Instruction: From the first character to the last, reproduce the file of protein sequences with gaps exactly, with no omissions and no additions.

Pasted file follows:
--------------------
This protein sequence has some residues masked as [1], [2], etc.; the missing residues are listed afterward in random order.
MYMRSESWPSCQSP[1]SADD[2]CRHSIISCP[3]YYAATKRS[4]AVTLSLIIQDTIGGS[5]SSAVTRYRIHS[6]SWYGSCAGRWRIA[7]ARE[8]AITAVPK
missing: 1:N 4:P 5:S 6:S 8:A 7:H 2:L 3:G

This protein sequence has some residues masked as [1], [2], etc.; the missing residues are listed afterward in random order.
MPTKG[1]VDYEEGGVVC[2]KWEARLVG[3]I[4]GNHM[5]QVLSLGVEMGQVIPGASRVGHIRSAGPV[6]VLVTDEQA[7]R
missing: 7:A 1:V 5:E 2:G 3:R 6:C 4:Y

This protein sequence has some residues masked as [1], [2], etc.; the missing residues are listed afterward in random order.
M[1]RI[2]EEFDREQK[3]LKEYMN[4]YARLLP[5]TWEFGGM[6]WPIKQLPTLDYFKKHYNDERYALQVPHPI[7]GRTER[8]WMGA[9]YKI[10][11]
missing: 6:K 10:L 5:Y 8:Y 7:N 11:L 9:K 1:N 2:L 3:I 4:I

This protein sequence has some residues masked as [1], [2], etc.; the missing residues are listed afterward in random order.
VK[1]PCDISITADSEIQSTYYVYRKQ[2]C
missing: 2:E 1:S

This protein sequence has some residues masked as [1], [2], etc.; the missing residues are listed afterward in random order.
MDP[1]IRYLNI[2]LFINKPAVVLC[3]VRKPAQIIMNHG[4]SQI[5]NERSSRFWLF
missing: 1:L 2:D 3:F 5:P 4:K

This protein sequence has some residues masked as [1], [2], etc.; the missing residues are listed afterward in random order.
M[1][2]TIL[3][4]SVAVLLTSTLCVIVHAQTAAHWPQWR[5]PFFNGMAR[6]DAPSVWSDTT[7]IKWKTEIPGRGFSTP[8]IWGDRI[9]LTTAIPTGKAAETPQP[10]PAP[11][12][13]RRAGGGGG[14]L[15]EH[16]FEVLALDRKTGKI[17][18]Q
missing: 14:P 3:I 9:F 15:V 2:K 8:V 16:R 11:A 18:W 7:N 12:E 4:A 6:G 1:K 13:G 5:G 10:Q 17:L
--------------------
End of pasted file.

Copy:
This protein sequence has some residues masked as [1], [2], etc.; the missing residues are listed afterward in random order.
MYMRSESWPSCQSP[1]SADD[2]CRHSIISCP[3]YYAATKRS[4]AVTLSLIIQDTIGGS[5]SSAVTRYRIHS[6]SWYGSCAGRWRIA[7]ARE[8]AITAVPK
missing: 1:N 4:P 5:S 6:S 8:A 7:H 2:L 3:G

This protein sequence has some residues masked as [1], [2], etc.; the missing residues are listed afterward in random order.
MPTKG[1]VDYEEGGVVC[2]KWEARLVG[3]I[4]GNHM[5]QVLSLGVEMGQVIPGASRVGHIRSAGPV[6]VLVTDEQA[7]R
missing: 7:A 1:V 5:E 2:G 3:R 6:C 4:Y

This protein sequence has some residues masked as [1], [2], etc.; the missing residues are listed afterward in random order.
M[1]RI[2]EEFDREQK[3]LKEYMN[4]YARLLP[5]TWEFGGM[6]WPIKQLPTLDYFKKHYNDERYALQVPHPI[7]GRTER[8]WMGA[9]YKI[10][11]
missing: 6:K 10:L 5:Y 8:Y 7:N 11:L 9:K 1:N 2:L 3:I 4:I

This protein sequence has some residues masked as [1], [2], etc.; the missing residues are listed afterward in random order.
VK[1]PCDISITADSEIQSTYYVYRKQ[2]C
missing: 2:E 1:S

This protein sequence has some residues masked as [1], [2], etc.; the missing residues are listed afterward in random order.
MDP[1]IRYLNI[2]LFINKPAVVLC[3]VRKPAQIIMNHG[4]SQI[5]NERSSRFWLF
missing: 1:L 2:D 3:F 5:P 4:K

This protein sequence has some residues masked as [1], [2], etc.; the missing residues are listed afterward in random order.
M[1][2]TIL[3][4]SVAVLLTSTLCVIVHAQTAAHWPQWR[5]PFFNGMAR[6]DAPSVWSDTT[7]IKWKTEIPGRGFSTP[8]IWGDRI[9]LTTAIPTGKAAETPQP[10]PAP[11][12][13]RRAGGGGG[14]L[15]EH[16]FEVLALDRKTGKI[17][18]Q
missing: 14:P 3:I 9:F 15:V 2:K 8:V 16:R 11:A 18:W 7:N 12:E 4:A 6:G 1:K 13:G 5:G 10:Q 17:L